JAMA 100 Years Ago Section Editor: Jennifer Reiling, Assistant Editor.
Vacations are taken mainly with the idea of improving health, yet it often happens that people return to their homes suffering from some form of ill health due to lack of care, and frequently they need additional rest after their return. Vacations during hot weather are especially likely to be followed by unfortunate consequences, for often they have to be taken in unusual surroundings, the sleeping quarters may be more cramped than at home, the food may be unusual and may be eaten irregularly, and the exposure to the sun with unaccustomed exercise may create a condition of lowered vitality which heightens the danger from toxic substances from food, so much more likely to spoil in hot weather, and from infectious bacteria, which grow so much more luxuriantly at high temperatures. In a word, there are so many dangers that the weeks of intermission from a busy occupation may prove anything but the re-creation it is hoped to be and may instead have at least annoying consequences. This is as likely to be true for physicians as for their patients, and there are certain warnings that need to be emphasized at this time.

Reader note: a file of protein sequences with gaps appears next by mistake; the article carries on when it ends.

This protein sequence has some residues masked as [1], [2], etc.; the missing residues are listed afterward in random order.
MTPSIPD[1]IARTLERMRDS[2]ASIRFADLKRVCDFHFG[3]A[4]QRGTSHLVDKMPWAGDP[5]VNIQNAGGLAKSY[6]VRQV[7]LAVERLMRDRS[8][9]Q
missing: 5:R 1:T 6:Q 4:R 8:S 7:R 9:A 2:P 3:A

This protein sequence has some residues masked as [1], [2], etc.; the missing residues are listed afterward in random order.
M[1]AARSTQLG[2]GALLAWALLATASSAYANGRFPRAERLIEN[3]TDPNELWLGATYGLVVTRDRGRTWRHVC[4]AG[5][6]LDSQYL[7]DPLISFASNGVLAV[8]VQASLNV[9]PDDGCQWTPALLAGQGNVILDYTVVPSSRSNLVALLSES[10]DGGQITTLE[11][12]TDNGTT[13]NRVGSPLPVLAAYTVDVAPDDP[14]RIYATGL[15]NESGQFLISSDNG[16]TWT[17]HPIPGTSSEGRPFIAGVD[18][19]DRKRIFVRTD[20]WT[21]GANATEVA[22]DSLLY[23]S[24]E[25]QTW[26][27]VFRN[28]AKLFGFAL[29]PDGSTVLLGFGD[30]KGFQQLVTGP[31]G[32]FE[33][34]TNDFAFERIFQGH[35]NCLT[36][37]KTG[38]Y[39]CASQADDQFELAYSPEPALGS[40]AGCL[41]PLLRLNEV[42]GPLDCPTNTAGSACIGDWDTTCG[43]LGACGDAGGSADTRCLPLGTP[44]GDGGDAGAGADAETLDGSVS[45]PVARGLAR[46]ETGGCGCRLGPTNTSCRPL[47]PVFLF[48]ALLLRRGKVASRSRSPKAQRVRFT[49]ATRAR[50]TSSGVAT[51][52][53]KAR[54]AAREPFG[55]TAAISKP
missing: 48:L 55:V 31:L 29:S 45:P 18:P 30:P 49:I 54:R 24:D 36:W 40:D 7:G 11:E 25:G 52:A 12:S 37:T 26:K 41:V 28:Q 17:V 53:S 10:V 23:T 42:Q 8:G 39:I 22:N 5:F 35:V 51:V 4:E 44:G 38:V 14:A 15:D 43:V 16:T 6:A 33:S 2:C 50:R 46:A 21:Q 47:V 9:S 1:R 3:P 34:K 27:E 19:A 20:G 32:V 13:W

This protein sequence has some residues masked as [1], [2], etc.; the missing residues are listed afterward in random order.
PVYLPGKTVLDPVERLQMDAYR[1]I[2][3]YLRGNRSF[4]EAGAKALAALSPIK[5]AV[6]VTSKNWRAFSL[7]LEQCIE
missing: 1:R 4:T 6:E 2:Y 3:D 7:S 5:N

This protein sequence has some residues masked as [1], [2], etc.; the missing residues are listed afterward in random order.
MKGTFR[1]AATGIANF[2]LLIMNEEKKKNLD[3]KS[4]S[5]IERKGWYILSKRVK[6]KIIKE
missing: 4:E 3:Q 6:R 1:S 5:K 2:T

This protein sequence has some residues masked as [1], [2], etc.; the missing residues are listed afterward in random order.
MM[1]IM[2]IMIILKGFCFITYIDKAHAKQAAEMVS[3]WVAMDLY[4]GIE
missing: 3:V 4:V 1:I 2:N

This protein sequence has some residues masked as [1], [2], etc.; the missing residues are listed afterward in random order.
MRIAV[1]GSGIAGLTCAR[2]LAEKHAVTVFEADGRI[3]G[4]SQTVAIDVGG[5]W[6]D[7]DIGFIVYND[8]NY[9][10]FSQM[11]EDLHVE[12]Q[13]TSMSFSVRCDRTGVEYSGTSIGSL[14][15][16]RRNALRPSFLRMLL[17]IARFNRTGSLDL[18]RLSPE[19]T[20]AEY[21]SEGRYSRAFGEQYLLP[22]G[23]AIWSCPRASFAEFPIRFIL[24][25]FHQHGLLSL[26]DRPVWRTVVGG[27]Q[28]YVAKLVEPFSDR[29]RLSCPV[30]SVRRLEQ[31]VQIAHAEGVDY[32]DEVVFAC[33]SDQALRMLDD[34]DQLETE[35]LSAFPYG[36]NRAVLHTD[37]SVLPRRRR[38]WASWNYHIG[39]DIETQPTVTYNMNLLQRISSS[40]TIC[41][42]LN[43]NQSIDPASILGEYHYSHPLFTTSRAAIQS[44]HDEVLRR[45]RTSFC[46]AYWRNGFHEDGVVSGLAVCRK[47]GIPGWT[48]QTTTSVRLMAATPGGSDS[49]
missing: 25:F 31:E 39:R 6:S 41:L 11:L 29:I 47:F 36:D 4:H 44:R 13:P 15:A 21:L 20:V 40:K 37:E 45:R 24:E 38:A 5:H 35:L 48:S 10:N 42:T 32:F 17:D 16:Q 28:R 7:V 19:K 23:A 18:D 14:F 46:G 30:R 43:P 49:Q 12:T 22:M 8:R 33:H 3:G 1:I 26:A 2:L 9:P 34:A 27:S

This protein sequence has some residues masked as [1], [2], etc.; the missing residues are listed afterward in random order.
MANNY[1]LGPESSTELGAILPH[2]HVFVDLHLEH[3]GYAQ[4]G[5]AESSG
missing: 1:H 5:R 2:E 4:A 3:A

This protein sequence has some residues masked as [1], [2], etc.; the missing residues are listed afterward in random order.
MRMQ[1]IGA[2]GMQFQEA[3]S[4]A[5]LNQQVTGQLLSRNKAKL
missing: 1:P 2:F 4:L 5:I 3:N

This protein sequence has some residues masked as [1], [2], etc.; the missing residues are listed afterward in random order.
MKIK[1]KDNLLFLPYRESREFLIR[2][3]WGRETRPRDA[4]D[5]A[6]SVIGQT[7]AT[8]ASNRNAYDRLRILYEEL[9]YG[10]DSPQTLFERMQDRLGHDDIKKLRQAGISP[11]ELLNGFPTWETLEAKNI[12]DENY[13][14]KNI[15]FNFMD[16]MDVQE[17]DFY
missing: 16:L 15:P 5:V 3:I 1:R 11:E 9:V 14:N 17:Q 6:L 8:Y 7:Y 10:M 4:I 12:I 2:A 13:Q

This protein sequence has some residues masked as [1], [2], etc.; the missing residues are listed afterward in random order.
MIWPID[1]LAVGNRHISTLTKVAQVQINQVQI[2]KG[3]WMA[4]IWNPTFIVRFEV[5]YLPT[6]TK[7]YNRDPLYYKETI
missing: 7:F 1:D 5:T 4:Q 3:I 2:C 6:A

VACATIONS AND HEALTH. JAMA. 2008;300(2):224. doi:10.1001/jama.300.2.224
Customize your JAMA Network experience by selecting one or more topics from the list below.
Create a personal account or sign in to: